Strawberry poison-dart frog

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Oophaga pumilio
Oophaga.pumilio.zoo.jpg
Conservation status
Scientific classification e
Kingdom: Animalia
Phylum: Chordata
Class: Amphibia
Order: Anura
Family: Dendrobatidae
Genus: Oophaga
Species: O. pumilio
Binomial name
Oophaga pumilio
(Schmidt, 1857)
Synonyms

Dendrobates pumilio Schmidt, 1857

The strawberry poison frog or strawberry poison-dart frog (Oophaga pumilio, formerly Dendrobates pumilio) is a species of small poison dart frog found in Central America.[2] It is common throughout its range, which extends from eastern central Nicaragua through Costa Rica and northwestern Panama. The species is often found in humid lowlands and premontane forest, but large populations are also found in disturbed areas such as plantations.[3] The strawberry poison frog is perhaps most famous for its widespread variation in coloration, comprising approximately 15–30 color morphs, most of which are presumed to be true-breeding.[4] O. pumilio, while not the most poisonous of the dendrobatids, is the most toxic member of its genus.[citation needed]

Diet[edit]

The diet of O. pumilio causes the skin of the amphibian to become toxic in nature when certain subspecies of mites and ants are ingested. Alkaloid toxins are organic in nature and contain nitrogenous bases that react with carbon and hydrogen groups.[5] Pumiliotoxin 251D is the specialized toxin that is sequestered by this species of frog. This toxin has a negative stimulating effect on cardiac function and is a severe disruptor of the sodium potassium ion channels within cells. Upon ingestion of Pumiliotoxin 251D, organisms preying on O. pumilio experience convulsions, paralysis, and death.[5]

Oribatida mites belonging to the glandulate suborder Brachypylina are an important origin of pumiliotoxins in O. pumilio. Hexane-extraction techniques indicate presence of alkaloid toxins in Brachypylina.[6] Toxins appear to be biosynthesized in adult mites, as nymph and larval stages of the insect do not carry the toxins. Experimental analysis of this species of mite show alkaloid toxins are found almost exclusively in the opisthonotal glands of mites of the Scheloribatidae.[7] Oil glands of the mite contain the toxins and are then released internally as the amphibian digests the insect.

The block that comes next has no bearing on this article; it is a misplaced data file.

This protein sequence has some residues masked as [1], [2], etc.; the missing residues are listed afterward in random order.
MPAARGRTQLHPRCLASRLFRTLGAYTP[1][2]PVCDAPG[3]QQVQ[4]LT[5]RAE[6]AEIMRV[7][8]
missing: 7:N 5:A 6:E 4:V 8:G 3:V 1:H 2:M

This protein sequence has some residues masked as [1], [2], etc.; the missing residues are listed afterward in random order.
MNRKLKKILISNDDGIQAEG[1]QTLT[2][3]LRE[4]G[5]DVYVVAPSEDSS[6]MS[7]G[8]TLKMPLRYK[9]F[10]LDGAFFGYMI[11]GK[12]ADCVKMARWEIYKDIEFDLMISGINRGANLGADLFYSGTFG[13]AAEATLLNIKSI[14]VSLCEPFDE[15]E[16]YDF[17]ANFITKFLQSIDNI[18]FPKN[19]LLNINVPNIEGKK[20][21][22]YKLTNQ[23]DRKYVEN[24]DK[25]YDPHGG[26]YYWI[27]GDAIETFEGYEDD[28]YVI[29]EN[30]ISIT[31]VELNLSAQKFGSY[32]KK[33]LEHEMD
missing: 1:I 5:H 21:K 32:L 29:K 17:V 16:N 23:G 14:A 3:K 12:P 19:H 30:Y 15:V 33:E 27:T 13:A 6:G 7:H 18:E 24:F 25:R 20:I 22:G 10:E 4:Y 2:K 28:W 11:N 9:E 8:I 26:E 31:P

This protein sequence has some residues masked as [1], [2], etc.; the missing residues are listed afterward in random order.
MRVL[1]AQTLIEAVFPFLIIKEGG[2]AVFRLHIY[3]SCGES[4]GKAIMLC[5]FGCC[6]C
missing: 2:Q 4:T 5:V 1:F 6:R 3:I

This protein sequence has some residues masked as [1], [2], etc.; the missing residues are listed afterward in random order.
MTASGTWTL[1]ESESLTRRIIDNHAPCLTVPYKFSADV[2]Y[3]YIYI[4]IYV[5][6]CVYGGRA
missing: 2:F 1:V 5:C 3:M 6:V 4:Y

O. pumilio

O. pumilio also attributes its cutaneous toxicity from its rich diet of the formicine ants. Species of the formicine genus Brachymyrmex contain pumiliotoxins which the frogs incorporate and accumulate poison from.[8] There is a variability of alkaloid profiles among populations and individuals of O. pumilio, which is indicative of varying levels of available prey within their intraspecific habitats.[9] Research and physical analysis reveal that maternally derived alkaloids exist in young tadpoles.[10] During tadpole-rearing, mother frogs feed their young an unfertilized egg from their ovaries after dropping each individual tadpole into a repository of water usually found in a bromeliad.[11] Tadpoles lacking the obligate nutritive egg diet do not contain the alkaloid.[10] This step is crucial for the tadpoles to sequester the alkaloid from their mother; without such, young tadpoles become susceptible to predation by arthropods and other frogs.